Free Trade Area between Ukraine and the EU may damage its economic relations and cooperation with Russia. Such statement was made by the President of the Russian Federation Vladimir Putin at a press conference following the APEC Summit on October 8. He also noted that Ukraine’s accession to the free trade area with the EU won’t drive Ukraine away from Russia. And no matter in what direction the both countries would move, the main question is “the price of choosing that direction and its efficiency.” Putin also expressed his position that the two countries should hold consultations on the governmental level before deciding to join the free trade area with the EU. “This is not irony. We have proposed holding such consultations in order to see all pros and cons of the development of our relations outside of the CIS,” Putin said.
How should Putin’s statement be interpreted after all that has been said before? The Day has asked this question Oleksandr KENDIUKHOV, chairman of the all-Ukrainian Union of Economy Scientists.
“If Russia introduces additional customs barriers, it will be significant for Ukraine. First of all, this will be reflected in the form of increased negative trade balance with Russia and will also affect the trade with the other member states of the Customs Union. Another problem is that the Ukraine’s existing production capacities will not provide a positive trade balance with the EU. In the situation of tough economic policy pursued by Russia, the losses of Ukraine from the world trade will increase. However, Ukraine can mitigate these effects. Despite the worsening of trade relations with Russia, we have an opportunity to create better conditions for attracting international investments and, thus, create new production capacities. If this does not happen in the near future, in the future we will constantly lose from global trade. In my opinion, the aggravation of economic relations with Russia should serve as an incentive for Ukraine to transform. We must stop getting involved in infrastructure projects and begin to invest in new ventures. Otherwise, there will be no progress.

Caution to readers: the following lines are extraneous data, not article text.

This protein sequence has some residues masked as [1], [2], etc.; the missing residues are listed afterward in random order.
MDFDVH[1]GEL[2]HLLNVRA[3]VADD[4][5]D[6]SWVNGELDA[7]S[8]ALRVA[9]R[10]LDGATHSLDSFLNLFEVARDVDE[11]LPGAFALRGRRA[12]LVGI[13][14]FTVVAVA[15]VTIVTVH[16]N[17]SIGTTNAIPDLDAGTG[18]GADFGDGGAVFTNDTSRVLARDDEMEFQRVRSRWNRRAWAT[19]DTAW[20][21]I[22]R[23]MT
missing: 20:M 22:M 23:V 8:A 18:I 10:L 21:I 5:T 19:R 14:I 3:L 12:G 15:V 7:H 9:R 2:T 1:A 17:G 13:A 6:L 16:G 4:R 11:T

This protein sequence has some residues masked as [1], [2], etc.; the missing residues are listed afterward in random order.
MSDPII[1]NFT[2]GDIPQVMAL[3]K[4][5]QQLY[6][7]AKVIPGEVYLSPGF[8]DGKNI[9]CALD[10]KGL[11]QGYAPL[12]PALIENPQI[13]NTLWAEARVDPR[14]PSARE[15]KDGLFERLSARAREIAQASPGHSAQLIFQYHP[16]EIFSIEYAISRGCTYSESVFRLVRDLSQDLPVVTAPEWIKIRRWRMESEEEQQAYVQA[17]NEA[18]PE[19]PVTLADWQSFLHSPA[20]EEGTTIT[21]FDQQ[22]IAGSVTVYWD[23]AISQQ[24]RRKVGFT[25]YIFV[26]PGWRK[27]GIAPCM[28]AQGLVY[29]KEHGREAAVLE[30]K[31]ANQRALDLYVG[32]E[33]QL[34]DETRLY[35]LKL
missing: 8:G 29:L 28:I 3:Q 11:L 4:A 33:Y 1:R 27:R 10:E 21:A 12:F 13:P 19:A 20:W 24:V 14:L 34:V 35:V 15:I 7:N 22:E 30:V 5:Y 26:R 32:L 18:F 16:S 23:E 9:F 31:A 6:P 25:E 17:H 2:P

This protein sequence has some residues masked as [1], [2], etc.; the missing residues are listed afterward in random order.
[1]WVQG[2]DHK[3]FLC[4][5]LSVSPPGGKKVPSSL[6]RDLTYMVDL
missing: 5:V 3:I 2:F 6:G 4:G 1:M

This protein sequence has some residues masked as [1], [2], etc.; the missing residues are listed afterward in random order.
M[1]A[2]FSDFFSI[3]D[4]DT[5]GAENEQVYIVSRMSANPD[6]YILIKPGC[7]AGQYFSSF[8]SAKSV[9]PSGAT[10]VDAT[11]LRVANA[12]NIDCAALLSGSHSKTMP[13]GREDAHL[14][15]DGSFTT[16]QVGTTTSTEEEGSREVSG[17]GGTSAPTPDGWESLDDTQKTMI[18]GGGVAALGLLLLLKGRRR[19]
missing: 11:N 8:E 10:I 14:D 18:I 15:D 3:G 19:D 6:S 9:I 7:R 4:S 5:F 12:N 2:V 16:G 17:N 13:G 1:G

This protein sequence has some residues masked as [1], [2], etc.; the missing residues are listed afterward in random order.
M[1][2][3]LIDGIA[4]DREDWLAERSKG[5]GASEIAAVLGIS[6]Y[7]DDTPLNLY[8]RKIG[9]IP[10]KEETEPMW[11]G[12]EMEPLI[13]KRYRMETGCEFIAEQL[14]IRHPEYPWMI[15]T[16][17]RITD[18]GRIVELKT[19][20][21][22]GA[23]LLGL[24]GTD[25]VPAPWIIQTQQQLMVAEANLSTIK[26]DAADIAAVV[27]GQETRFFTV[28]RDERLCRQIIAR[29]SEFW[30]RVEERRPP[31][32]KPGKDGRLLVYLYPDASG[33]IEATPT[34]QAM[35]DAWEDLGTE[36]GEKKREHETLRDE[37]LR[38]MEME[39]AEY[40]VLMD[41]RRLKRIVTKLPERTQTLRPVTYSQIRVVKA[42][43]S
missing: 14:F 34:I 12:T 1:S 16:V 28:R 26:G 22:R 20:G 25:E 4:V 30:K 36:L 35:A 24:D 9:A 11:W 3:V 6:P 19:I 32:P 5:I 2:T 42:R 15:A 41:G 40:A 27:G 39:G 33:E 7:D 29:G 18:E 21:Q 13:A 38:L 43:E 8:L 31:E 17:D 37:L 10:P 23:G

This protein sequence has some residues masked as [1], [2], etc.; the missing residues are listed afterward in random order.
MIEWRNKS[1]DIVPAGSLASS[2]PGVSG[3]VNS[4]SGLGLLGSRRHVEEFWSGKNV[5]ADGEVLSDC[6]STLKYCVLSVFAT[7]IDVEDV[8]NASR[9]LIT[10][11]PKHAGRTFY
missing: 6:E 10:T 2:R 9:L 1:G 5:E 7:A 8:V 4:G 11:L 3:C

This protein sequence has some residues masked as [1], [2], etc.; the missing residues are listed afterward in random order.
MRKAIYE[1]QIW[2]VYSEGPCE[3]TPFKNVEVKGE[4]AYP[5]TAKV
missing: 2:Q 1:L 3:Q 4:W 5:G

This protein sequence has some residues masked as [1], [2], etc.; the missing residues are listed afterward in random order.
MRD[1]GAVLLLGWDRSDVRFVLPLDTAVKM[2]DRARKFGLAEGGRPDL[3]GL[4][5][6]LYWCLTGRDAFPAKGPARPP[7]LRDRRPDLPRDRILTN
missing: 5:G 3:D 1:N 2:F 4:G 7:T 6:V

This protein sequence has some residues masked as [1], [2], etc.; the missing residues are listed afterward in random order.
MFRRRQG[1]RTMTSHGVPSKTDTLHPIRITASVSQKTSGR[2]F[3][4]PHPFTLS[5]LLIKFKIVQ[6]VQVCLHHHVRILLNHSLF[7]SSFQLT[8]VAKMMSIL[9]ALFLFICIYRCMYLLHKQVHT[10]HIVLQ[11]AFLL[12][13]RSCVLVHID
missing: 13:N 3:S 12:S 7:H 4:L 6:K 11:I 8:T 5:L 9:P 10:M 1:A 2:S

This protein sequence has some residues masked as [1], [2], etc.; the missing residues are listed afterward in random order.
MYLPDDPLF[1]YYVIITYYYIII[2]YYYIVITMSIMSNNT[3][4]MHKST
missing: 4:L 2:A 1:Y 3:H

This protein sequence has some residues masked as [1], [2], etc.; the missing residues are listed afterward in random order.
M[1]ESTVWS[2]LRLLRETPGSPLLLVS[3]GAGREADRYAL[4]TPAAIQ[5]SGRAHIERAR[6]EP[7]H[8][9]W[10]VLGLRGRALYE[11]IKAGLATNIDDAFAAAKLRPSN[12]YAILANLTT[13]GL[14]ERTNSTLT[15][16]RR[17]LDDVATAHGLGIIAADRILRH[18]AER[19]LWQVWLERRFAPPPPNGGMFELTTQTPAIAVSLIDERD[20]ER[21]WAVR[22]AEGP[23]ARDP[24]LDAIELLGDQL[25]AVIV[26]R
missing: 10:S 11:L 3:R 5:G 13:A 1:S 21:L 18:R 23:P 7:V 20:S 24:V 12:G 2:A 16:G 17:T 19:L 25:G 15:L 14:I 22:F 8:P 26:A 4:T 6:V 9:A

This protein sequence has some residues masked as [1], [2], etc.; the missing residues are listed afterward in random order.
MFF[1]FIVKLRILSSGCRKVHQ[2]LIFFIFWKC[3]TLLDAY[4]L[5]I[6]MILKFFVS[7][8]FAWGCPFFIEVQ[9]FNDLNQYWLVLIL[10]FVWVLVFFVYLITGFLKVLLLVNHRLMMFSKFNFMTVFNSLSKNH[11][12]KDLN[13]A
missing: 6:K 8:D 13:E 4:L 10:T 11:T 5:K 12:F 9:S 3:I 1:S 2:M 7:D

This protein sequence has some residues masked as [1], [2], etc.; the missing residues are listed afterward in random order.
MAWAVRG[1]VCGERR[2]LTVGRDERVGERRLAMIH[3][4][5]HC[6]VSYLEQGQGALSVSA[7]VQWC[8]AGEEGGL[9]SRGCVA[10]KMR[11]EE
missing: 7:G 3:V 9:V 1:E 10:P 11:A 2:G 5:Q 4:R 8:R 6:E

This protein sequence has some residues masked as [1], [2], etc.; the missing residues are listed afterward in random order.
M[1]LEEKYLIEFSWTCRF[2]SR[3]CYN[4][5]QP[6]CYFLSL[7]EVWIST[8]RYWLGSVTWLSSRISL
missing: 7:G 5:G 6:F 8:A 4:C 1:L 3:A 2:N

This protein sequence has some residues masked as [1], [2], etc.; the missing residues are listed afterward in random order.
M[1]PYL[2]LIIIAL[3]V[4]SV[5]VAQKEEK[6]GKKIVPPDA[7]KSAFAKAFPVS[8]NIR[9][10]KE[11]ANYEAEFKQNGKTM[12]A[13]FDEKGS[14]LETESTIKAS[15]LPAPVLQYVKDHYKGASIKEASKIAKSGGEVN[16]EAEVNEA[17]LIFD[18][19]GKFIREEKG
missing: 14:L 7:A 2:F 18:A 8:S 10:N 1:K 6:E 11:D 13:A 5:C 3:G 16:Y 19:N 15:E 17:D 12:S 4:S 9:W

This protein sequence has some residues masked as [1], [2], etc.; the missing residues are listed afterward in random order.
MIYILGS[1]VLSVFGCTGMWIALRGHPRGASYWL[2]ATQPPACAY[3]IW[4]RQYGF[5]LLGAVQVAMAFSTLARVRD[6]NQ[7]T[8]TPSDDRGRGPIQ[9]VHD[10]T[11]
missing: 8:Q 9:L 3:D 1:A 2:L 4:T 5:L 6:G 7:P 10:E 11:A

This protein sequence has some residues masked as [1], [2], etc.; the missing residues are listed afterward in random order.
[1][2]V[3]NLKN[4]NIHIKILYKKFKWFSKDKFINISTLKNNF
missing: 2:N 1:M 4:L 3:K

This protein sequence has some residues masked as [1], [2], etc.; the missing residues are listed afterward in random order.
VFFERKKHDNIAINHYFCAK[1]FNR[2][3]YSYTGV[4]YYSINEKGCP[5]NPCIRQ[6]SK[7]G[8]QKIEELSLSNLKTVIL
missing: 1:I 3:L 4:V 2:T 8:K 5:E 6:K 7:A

“The consultations with Russia are, of course, necessary. It is a dialogue needed to smooth negative emotions of the neighbor in response to Ukraine’s decision to sign the agreement on the establishment of the FTA with the EU. It is important to discuss the possibility of resuming the work of the industry enterprises, which suffered after the collapse of the Soviet Union because of the break of the technological chain. However, one should not count on great success in that. With the existing economic opportunities Ukraine will always be in the role of a weaker partner. Therefore, we first need to create new production capacities and then to start thinking about whom to join. And it turns out that having finished the remnants of the Soviet Union, we are now trying to integrate with someone. It is an illusion of a right choice. No matter what direction Ukraine chooses, it must first create modern national production, which will provide a positive trade balance.”